Evidence of type I and type II transforming growth factor-beta receptors in central nervous tissues: changes induced by focal cerebral ischemia.
Auteur : Vivien D, Bernaudin M, Buisson A, Divoux D, MacKenzie ET, Nouvelot A
Année : 1998
Journal : J Neurochem 0022-3042
PubMed Id : 9603194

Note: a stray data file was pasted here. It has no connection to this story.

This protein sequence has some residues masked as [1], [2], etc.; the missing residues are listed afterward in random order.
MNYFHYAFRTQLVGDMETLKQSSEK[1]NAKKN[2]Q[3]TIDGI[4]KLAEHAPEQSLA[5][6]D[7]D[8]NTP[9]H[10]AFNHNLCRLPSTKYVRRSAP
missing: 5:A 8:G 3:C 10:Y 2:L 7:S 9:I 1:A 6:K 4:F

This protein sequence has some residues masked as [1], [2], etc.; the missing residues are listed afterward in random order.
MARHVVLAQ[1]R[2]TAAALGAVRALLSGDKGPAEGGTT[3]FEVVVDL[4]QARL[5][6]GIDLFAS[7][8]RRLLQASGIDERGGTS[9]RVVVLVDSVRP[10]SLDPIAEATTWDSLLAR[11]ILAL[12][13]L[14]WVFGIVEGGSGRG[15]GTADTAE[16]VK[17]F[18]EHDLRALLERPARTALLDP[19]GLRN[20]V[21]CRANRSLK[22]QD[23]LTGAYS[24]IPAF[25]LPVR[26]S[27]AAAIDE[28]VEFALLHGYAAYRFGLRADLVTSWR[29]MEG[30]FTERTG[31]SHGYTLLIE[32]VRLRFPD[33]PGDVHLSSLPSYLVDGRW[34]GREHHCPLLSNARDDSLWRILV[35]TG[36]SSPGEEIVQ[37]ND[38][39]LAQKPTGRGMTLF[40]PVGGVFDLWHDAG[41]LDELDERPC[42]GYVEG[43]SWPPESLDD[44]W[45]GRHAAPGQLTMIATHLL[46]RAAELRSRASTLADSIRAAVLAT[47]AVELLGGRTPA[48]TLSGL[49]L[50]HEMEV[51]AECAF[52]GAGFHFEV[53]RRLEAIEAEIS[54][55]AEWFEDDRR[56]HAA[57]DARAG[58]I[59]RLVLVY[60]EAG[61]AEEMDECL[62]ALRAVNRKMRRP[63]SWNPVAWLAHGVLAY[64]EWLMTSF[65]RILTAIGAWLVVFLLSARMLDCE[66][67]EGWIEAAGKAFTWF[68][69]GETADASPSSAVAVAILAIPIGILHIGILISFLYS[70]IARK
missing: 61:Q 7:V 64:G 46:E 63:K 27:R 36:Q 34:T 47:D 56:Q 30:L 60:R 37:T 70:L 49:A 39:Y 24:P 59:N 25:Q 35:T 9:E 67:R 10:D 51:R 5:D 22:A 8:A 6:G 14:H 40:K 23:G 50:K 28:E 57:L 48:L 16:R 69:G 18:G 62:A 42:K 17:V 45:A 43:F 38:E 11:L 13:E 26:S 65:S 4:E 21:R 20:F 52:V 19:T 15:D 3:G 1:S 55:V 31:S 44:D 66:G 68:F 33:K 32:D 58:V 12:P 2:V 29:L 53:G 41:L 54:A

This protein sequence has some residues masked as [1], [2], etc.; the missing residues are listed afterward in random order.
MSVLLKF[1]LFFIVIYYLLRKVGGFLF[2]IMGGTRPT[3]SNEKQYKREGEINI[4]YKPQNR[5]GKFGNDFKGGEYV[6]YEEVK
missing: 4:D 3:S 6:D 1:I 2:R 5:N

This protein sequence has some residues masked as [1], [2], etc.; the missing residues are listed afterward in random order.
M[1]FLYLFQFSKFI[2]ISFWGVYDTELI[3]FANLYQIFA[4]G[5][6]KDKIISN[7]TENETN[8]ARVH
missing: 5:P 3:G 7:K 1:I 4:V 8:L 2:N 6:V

The peptides of the transforming growth factor-beta (TGF-beta) family transduce their signal through ligand-induced heteromeric complexes that consist of type I and type II serine/threonine kinases. Both TGF-beta receptors are abundant in many peripheral tissues, but clear evidence of their expression in cortical astrocytes and neurons has not been published so far. In this study, we investigated the expression of type I and type II TGF-beta receptors and their potential ligands (TGF-beta1, TGF-beta2, and TGF-beta3) in the CNS by using RT-PCR and immunohistochemistry. Moreover, to further the study of those cell types that exhibit TGF-beta isoforms and related receptors, we examined through the use of RT-PCR whether cortical neurons and astrocytes in culture express the mRNAs for TGF-betas and their receptors. We show that the three TGF-beta isoform mRNAs are present in the CNS. However, although astrocytes in culture display all three isoforms, neurons in culture express only TGF-beta2. We have demonstrated that both type I and type II TGF-beta receptor mRNAs and proteins are present in the CNS and in cultures of cortical neurons and astrocytes. Thus, TGF-betas may act as autocrine and paracrine signals in the CNS between both neurons and astrocytes via the same receptor systems as those found in peripheral tissues. TGF-beta1 has been shown to be induced following hypoxic-ischemic brain injury and may play a critical role in the pathophysiology of degenerative processes in the CNS. In the present investigation, we confirmed that the expression of TGF-beta1 was increased markedly up until 24 h and thereafter was stable over the first 3 days following permanent occlusion of the middle cerebral artery in mice. However, whereas the expression of the type I TGF-beta receptor was not altered by the ischemic insult, the pattern of the type II TGF-beta receptors was modified dramatically in the ischemic area 3 days after the occlusion. These data show that, even if ligands are present, they may not be able to transduce their signal. Finally, the present study clearly demonstrates that a knowledge of the expression of ligand-specific receptors following brain injury is a fundamental step in clarifying the involvement of cytokines in neurodegenerative diseases.